Why Sin City: A Dame To Kill For Ruined The Franchise

In 2005, Robert Rodriguez translated one of the few R-rated comic book films to the big screen, Sin City. Starring Bruce Willis, Benicio Del Toro, and Jessica Alba, the Frank Miller graphic novel comes to life with a collection of neo-noir stories that follows a mysterious salesman, a musclebound vigilante, a grizzled cop, and an ex-prostitute. The film was met with critical praise and managed to make a solid return at the box office, garnering nearly $160 million worldwide. Then, it would take over ten years for a sequel to arrive. Sin City: A Dame To Kill For saw the return of several prime characters from the first film while Eva Green’s Ava Lord and Joseph Gordon-Levitt’s Johnny are just some of the notable additions to the cast.

From the offset, the marketing of this film indicated that the studio didn’t have the most confidence in A Dame To Kill For. That notion was backed up when the critics mostly trashed the film, leaving the rotten tomatoes score at 42%. The film was finally released on August 22, 2014 and it bombed with an opening of nearly $7 million. Sin City: A Dame To Kill For would end it’s run at making nearly $40 million worldwide. Since then, there have been no discussions on bringing another sequel to the big screen. Here are several reasons why Sin City: A Dame To Kill For effectively ruined the franchise.

Sin City: A Dame To Kill For Came A Little Too Late

Nine years is a very long time in the movie world. When the first film was released in 2005, Sin City stood out in a good way because it was something that was rarely seen on the big screen. Inside of capitalizing on the film’s popularity, the sequel went through massive delays and issues that held it back until 2014. During that time, films such as 300, Watchmen, and Avatar had pushed the boundaries of 3D technology. When A Dame To Kill For came out, it was no longer the cool kid on the block and the lukewarm reception surely didn’t help its chances at attracting audiences.

The Sequel Was A Highly Disappointing Film

Overall, A Dame To Kill For wasn’t a BAD film. However, it was a very, very disappointing one. The main bright spot of the film was the story, A Dame To Kill For, in which Eva Green plays the classic fem fatale. The story is pedestrian but Green’s show-stealing performance makes the plot worth watching. Seeing the talented actress light up the screen as the evil Ava Lord makes you wish that she was a focal point of the movie. The Long Bad Night featuring Joseph Gordon-Levitt was a solid story with a very anti-climatic ending. Levitt plays the cocky Johnny with a nice swagger and poise; however, his abrupt death via Senator Roarke was baffling. There’s nothing wrong with giving the villain a win, but the tension building towards that big moment failed to at least give Johnny a fighting chance before his sudden death.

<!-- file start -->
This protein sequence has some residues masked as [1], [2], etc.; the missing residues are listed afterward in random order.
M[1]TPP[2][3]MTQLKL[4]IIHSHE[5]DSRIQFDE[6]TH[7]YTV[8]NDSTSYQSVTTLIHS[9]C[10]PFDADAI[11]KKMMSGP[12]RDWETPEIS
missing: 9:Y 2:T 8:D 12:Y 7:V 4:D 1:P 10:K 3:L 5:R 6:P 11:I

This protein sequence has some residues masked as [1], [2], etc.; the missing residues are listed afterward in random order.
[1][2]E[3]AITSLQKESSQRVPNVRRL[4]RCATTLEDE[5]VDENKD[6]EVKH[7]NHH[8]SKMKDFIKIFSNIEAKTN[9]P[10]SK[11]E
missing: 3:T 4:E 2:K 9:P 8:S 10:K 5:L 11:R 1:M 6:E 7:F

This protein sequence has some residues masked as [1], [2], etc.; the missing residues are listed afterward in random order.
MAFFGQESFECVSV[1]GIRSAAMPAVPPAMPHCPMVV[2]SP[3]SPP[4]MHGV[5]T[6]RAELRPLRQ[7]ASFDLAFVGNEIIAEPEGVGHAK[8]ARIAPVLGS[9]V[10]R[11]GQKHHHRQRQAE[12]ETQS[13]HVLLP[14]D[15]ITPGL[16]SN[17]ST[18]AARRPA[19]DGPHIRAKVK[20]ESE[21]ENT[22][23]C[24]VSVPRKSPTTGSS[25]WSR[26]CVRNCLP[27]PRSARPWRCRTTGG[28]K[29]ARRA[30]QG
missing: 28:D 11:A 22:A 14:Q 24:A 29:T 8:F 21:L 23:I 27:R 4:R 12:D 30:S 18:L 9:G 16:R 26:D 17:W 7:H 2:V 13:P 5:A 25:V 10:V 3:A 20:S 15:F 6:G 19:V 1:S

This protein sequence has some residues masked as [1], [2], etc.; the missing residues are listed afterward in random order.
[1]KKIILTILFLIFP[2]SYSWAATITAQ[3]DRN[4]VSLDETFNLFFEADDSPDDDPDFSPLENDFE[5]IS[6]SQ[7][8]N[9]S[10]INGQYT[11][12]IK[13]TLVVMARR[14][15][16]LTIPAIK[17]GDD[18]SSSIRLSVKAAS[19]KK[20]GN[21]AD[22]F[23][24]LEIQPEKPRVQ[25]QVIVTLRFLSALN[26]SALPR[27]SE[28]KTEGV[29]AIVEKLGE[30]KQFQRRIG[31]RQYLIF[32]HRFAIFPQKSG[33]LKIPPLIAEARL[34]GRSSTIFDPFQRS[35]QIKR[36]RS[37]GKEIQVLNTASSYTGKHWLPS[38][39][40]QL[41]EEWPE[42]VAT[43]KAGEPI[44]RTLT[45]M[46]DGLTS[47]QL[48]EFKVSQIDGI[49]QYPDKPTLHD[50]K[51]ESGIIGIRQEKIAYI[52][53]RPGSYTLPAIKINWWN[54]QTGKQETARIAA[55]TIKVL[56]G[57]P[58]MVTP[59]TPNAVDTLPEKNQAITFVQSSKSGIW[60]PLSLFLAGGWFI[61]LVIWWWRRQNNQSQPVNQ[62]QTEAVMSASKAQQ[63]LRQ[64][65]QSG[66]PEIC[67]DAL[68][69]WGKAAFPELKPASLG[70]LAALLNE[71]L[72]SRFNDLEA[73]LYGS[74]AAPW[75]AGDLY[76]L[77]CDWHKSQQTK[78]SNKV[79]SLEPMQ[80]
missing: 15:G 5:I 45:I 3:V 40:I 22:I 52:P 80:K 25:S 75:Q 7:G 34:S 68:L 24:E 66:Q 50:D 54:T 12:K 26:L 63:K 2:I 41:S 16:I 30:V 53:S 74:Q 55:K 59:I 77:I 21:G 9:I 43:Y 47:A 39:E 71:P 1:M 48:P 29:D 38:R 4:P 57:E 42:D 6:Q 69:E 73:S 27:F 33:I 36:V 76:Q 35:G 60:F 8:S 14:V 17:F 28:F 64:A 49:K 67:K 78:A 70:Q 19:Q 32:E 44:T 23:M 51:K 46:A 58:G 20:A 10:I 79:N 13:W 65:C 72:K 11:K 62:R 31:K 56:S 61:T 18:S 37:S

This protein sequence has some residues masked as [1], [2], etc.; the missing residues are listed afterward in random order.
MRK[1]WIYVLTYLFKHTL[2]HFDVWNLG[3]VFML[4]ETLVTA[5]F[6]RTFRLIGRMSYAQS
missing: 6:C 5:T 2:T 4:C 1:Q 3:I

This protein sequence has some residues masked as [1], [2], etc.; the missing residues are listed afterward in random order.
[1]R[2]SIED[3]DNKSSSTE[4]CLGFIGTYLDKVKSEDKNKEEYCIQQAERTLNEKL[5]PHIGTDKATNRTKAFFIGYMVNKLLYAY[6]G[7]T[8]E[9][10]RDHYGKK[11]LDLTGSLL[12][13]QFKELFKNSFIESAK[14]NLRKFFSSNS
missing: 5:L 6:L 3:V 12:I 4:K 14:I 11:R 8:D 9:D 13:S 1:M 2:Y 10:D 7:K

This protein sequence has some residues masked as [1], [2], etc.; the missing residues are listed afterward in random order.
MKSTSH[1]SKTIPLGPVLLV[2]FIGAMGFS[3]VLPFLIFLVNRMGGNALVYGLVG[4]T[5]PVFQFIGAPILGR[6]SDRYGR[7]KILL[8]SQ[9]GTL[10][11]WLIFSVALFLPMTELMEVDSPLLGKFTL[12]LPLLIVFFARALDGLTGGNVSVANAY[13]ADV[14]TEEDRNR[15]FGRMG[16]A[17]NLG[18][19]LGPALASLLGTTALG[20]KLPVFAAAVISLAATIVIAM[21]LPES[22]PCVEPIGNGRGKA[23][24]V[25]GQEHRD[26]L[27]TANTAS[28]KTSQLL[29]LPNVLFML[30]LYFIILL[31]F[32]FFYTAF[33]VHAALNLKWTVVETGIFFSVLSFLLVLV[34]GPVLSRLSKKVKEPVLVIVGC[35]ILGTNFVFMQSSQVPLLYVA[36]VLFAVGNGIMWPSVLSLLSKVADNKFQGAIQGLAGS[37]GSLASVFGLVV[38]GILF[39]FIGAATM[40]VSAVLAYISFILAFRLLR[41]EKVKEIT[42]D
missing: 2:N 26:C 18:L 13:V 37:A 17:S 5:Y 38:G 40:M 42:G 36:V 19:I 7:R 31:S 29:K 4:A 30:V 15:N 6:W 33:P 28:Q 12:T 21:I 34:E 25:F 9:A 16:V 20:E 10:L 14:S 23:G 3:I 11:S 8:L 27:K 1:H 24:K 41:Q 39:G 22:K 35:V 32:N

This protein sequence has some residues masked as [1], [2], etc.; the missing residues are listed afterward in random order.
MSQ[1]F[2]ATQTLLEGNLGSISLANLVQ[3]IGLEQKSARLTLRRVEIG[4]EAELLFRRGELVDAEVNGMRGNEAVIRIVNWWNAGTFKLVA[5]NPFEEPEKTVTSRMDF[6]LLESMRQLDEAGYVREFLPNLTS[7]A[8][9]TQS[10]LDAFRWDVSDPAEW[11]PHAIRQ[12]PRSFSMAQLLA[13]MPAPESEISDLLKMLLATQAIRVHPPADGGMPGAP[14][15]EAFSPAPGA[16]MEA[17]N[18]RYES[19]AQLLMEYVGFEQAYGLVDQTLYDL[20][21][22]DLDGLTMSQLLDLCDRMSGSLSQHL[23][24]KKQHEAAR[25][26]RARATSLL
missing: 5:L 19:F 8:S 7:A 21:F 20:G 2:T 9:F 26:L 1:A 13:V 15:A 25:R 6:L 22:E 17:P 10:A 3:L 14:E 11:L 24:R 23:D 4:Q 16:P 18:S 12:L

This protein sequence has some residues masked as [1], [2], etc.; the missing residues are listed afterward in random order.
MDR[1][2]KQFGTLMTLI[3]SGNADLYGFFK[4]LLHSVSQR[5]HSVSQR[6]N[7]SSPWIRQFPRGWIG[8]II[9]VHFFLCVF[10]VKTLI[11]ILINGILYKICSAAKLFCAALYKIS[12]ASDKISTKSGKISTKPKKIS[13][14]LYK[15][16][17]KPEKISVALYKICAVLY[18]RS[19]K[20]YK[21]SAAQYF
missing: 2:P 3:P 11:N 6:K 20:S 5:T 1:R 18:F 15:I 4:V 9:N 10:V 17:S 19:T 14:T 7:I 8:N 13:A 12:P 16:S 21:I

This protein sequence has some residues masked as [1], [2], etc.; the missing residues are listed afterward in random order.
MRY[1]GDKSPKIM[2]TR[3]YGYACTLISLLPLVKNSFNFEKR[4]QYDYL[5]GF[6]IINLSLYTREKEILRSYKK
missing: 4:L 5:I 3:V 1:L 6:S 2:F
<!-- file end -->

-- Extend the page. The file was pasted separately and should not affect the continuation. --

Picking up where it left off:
The other two stories, Just Another Saturday Night and Nancy’s Last Dance are fine for what they are, but the climax of not showcasing Roarke’s demise was pure criminal. Roarke has been the big bad for the last two movies, so Rodriguez not showing the villain finally getting his comeuppance was a huge mistake. With the bad outweighing the good, the film’s word of mouth was basically nonexistent and the continuous date changes for A Dame To Kill For surely didn’t instill enthusiasm for moviegoers. There’s no guarantee that Sin City 2 would’ve been a success if the film was critically praised, but the lackluster reviews surely didn’t inspire audiences to buy a movie ticket.

Robert Rodriguez Doesn’t Have The Strongest Financial Track Record

Robert Rodriguez is one of the most unique filmmakers in Hollywood. In fact, the veteran filmmaker was a game-changer when he came into the scene with El Mariachi, a $7,000 feature that be would become a massive success. However, there’s no denying that Rodriguez isn’t a name associated with blockbusters. For the most part, Rodriguez’s films get high marks from critics and fans, but the 53-year-old’s movies are the example of niche films that only work for select audiences.

The only films that have crossed the $100 million domestic mark for Rodriguez are Spy Kids ($112.7) and Spy Kids 3: Game Over ($111.8). I don’t think Rodriguez has truly captured the magic with mainstream moviegoers. While his career is far from a flop, his lack of mainstream appeal is notable despite his vast array of good films. When you’re watching a Robert Rodriguez film, you know what you’re getting into; Blood, violence, and over-the-top madness. Based on the box office numbers, many of the audiences just didn’t care for a second go-around with Sin City, which didn’t break any new ground storytelling or visual-wise.

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